IN THIS ARTICLE

Barristers have three main roles in the legal system. They represent others in court on contentious matters, and they give specialist legal advice and draft court documents.

There are over 16,000 barristers in England and Wales. They are regulated by the Bar Standards Board (BSB), which sets the standards of behaviour expected from barristers. Barristers across all areas of law are required to follow the BSB’s Handbook.

Although self-employed, barristers typically belong to a set of ‘chambers’ where they operate from. All practising barristers must have professional indemnity insurance. 

In most cases, barristers are instructed by solicitors and other lawyers to represent a client in court.

Solicitors can also use the services of barristers for detailed advice (‘counsel’s opinion’) on technical legal points such as the litigation process and their ability to assess and advise on the merits and demerits of a case.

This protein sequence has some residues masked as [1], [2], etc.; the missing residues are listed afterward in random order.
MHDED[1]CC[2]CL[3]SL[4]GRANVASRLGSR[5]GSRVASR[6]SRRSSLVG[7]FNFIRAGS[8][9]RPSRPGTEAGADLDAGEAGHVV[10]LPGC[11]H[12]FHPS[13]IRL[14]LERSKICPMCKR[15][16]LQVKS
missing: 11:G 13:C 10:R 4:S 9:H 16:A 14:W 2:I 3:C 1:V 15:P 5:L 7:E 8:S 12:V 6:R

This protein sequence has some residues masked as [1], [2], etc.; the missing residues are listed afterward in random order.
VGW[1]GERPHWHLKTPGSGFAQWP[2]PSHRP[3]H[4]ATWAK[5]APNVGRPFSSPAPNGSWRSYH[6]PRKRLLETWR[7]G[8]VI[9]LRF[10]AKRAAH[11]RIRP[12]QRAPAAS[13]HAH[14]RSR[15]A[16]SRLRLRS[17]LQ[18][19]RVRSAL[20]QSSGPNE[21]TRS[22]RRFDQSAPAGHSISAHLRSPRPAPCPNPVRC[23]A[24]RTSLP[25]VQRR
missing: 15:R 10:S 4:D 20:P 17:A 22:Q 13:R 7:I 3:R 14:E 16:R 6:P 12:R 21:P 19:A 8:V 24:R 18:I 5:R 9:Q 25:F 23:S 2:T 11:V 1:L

If you are using a lawyer and they recommend your case will need to involve a barrister, it is likely that they will recommend one to use.

Some barristers also operate on a ‘public access’ basis, taking instruction directly from members of the public.

Author

Barristers 1

Gill Laing is a qualified Legal Researcher & Analyst with niche specialisms in Law, Tax, Human Resources, Immigration & Employment Law.

Gill is a Multiple Business Owner and the Managing Director of Prof Services - a Marketing Agency for the Professional Services Sector.

lawble newsletter sign up

Subscribe to our newsletter

Filled with practical insights, news and trends, you can stay informed and be inspired to take your business forward with energy and confidence.